Faced with shrinking exports and slowing growth, Beijing is nonetheless pushing ahead with a gigantic, historic plan to uproot 100 million farmers and turn their fields into urban dwellings within six years – by 2020 – to create a giant middle class and boost economic demand.

This model calls for mass creation of jobs, schools, factories, offices, shopping malls – in short, a brand new consumer population of poor, uneducated farmers.

As apartment blocks are erected on farmland, villagers turn – willingly or not – into urbanites. Some have dubbed the strategy “warehousing”, in reference to the vertical stacking of farmers to free up land for commercial use. Some pop-up cities are already inhabited, others are little more than blueprints.

Part 1: The human impacts of China's new urbanisation

Despite nearly four decades of economic reforms, this is not a change people are enduring quietly. Land disputes arising from urbanisation account for tens of thousands of protests each year. But, as I photograph individual farmers swept up by these abrupt changes and document an economic phenomenon that is shaping the world’s future superpower, the majority grudgingly see a bright side. Many families tell me they yearn to have their land seized in return for relatively luxurious apartments.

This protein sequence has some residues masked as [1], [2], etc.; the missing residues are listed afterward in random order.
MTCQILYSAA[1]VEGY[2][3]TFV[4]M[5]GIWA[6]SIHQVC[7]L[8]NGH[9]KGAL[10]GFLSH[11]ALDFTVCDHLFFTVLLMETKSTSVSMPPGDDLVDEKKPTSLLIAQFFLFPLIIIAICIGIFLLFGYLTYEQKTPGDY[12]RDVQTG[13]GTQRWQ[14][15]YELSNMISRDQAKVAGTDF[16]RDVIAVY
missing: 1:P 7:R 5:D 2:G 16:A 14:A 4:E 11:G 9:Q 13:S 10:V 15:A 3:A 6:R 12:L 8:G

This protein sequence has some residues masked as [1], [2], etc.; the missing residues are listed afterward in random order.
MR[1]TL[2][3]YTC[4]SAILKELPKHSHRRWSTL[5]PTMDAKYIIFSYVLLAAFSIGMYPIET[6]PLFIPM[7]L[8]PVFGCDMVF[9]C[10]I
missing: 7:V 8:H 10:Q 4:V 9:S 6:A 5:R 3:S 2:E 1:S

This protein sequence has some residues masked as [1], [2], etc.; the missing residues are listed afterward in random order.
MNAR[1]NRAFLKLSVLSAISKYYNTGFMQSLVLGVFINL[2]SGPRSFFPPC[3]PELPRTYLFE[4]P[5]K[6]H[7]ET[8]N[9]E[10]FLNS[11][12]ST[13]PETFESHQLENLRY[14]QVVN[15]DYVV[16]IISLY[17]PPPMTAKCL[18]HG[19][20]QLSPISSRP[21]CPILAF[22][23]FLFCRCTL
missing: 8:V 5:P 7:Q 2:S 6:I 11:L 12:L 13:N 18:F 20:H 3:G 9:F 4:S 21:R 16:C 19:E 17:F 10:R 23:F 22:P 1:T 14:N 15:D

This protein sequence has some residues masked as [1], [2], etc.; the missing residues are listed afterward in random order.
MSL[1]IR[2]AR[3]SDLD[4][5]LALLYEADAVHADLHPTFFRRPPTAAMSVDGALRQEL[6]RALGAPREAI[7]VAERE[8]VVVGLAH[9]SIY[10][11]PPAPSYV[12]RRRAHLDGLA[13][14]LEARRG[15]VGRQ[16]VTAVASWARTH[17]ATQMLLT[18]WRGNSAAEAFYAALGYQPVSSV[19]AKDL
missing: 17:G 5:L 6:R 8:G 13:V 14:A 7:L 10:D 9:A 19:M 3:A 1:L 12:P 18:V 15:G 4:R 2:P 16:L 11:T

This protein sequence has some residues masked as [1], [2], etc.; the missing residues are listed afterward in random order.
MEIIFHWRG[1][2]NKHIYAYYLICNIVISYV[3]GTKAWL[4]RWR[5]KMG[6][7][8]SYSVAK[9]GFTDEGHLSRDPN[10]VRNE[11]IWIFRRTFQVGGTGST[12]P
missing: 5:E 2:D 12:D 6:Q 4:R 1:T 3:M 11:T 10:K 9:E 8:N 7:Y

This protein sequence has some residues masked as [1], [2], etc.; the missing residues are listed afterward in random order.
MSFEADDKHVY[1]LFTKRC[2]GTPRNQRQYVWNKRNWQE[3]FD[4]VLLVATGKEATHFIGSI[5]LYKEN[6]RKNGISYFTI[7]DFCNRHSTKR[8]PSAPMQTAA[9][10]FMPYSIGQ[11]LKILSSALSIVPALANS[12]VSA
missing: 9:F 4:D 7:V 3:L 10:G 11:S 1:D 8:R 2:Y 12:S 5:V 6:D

This week’s pictures focus on the new urban lifestyles being forged by people who, until very recently, made their livelihoods from the land.

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About Justin Jin

Justin Jin was born in 1974, in Hong Kong. He attended La Salle Primary School and College, in Kowloon, before leaving for the UK,  where he graduated from Cambridge University.  He worked as a Reuters correspondent before picking up a camera to pursue an international photography career. He is the recipient of a Magnum Foundation grant, a Picture of the Year International Award and a World Press Photo Masterclass scholarship, among other prizes, and now splits his time between Europe and Asia, calling Hong Kong his “true home". Visit www.justinjin.com.